Joan Walsh vs. Chait & Me

by Jonah Goldberg

Jon Chait and I disagree on many things. In print we’ve often been pretty acerbic to each other. But personally, I’ve always gotten along with the guy. A month or so ago we went out to lunch to discuss his big new article, now out in New York Magazine. I haven’t read it yet, I’m planning too though. Apparently it’s not winning him friends to his left. Joan Walsh appears to be outraged at the idea that liberals should have some serious evidentiary standard before they hurl charges of racism at conservatives. From Chait’s rebuttal:

Salon’s Joan Walsh does identify as her objection my criticism of liberals, but then spits out a wild array of contradictory responses. Lawyers call the technique used here by Walsh “arguing in the alternative” (i.e., It’s my vase. It was broken when you gave it to me. It was in perfect shape when I gave it back. I’ve never seen that vase before in my life.) Walsh concedes, “I’m sure there are instances Chait can find where MSNBC hosts and guests (including me) went too far with racial rhetoric,” as if this were a hypothetical rather than a phenomenon I showed in considerable detail. Also, she says, it’s fine for liberals to assume racism lurks behind everything Republicans do because “Race has been behind GOP opposition to white politicians, not just black ones, who favor civil rights” — which is to say, racism explains the motives of basically all partisan Republican behavior. Also, if liberals stopped unfairly impugning Republicans, it wouldn’t matter. (“What would change? Would the Republican Party drop its opposition to anything President Obama supports?”) Also, liberals just shouldn’t care in general about being fair to conservatives. (“If that hurts Jonah Goldberg’s feelings – yes, Chait would have us feel sad for Jonah Goldberg, not just Bill Kristol – sorry, but I’m not losing sleep over it.”).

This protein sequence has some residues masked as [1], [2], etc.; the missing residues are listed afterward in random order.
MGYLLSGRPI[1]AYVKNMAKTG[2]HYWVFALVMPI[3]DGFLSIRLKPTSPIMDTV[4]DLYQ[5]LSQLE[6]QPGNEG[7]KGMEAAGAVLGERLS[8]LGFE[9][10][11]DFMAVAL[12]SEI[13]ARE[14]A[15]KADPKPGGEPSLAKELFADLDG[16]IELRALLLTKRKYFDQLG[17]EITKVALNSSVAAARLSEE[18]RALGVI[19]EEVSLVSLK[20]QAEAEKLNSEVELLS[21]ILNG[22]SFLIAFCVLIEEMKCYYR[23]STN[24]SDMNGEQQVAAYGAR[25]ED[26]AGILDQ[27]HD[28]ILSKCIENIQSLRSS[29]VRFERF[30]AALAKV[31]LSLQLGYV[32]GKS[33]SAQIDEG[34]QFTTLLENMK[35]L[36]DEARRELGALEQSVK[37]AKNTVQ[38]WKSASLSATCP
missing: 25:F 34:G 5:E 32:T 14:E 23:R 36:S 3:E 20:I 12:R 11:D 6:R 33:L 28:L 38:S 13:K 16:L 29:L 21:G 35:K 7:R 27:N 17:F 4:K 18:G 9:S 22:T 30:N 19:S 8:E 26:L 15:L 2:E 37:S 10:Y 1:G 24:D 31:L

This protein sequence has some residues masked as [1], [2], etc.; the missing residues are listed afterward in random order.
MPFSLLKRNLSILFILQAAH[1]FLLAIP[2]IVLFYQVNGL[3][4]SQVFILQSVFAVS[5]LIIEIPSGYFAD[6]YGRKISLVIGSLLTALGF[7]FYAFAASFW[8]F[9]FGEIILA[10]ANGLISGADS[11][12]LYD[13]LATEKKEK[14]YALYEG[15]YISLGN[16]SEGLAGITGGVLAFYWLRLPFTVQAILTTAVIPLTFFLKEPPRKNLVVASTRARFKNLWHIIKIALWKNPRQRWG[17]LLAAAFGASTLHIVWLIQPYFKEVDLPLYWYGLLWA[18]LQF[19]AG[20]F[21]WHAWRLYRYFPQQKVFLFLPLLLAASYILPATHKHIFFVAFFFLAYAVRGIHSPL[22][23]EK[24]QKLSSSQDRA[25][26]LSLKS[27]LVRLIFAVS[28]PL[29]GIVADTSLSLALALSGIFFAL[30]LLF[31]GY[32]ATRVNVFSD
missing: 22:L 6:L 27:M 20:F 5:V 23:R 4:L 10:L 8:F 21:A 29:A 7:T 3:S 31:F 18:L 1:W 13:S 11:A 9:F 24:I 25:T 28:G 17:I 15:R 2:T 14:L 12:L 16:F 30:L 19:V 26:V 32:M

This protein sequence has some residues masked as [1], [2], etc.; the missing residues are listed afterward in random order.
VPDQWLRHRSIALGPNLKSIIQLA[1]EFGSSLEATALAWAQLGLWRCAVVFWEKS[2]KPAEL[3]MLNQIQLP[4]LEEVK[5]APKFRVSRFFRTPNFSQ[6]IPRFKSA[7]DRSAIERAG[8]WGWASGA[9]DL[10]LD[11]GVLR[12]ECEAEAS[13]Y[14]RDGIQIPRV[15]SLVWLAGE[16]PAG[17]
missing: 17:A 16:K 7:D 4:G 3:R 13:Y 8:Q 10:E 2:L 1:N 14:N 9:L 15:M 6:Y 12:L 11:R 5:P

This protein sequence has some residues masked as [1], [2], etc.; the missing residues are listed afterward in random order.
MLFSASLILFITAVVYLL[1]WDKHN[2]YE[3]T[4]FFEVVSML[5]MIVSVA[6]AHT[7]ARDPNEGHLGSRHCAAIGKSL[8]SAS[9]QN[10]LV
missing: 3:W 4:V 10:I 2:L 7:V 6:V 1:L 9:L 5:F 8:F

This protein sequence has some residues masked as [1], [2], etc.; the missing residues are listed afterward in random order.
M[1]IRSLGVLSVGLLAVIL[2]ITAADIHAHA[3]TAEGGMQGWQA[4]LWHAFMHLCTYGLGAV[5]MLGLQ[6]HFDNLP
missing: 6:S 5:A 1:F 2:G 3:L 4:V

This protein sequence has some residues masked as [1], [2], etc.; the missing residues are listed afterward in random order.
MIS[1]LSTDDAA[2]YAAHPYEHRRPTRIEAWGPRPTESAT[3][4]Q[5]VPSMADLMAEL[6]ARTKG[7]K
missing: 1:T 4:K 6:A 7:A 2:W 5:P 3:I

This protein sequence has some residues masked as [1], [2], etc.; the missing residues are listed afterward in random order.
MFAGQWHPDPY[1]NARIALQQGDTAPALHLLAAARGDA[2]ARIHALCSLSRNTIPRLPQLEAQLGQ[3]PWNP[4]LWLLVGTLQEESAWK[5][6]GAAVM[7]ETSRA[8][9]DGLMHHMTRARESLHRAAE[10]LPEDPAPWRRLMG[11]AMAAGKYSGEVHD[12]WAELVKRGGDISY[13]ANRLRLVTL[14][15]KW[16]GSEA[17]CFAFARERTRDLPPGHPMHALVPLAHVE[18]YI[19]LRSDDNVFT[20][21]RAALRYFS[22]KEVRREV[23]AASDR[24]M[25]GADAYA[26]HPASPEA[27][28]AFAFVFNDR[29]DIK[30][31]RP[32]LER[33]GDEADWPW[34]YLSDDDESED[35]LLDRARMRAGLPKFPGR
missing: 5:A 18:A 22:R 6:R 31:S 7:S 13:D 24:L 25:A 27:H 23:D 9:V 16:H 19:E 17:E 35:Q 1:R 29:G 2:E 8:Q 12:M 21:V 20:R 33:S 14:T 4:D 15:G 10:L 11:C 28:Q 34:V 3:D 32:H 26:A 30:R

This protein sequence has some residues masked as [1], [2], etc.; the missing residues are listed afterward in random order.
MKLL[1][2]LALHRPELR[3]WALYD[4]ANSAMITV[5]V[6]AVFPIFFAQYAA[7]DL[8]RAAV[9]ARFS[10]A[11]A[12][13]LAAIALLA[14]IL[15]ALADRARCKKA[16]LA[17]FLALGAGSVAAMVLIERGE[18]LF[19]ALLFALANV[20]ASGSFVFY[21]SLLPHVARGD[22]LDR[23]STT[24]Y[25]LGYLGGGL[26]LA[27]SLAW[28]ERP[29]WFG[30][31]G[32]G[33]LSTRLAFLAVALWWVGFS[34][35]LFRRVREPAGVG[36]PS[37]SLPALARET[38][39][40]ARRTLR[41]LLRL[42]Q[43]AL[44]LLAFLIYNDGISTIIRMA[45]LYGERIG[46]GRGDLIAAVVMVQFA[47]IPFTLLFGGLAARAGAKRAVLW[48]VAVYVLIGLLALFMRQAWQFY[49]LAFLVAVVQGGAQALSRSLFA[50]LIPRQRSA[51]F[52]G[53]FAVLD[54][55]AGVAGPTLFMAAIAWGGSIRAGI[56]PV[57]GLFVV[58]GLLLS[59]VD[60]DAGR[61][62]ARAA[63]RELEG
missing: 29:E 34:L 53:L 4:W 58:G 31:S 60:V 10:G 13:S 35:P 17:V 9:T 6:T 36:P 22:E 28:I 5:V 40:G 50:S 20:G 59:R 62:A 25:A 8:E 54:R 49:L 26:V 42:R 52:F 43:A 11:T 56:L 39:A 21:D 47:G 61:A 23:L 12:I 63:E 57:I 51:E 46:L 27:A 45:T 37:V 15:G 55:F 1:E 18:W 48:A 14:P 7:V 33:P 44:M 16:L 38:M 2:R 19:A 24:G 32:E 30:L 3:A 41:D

Take that Kristol! Joan Walsh can somehow imagine being fair to you when hurling charges of unsubstantiated racism — even if she’s unwilling – but fairness to Goldberg as well? That’s a bridge too far.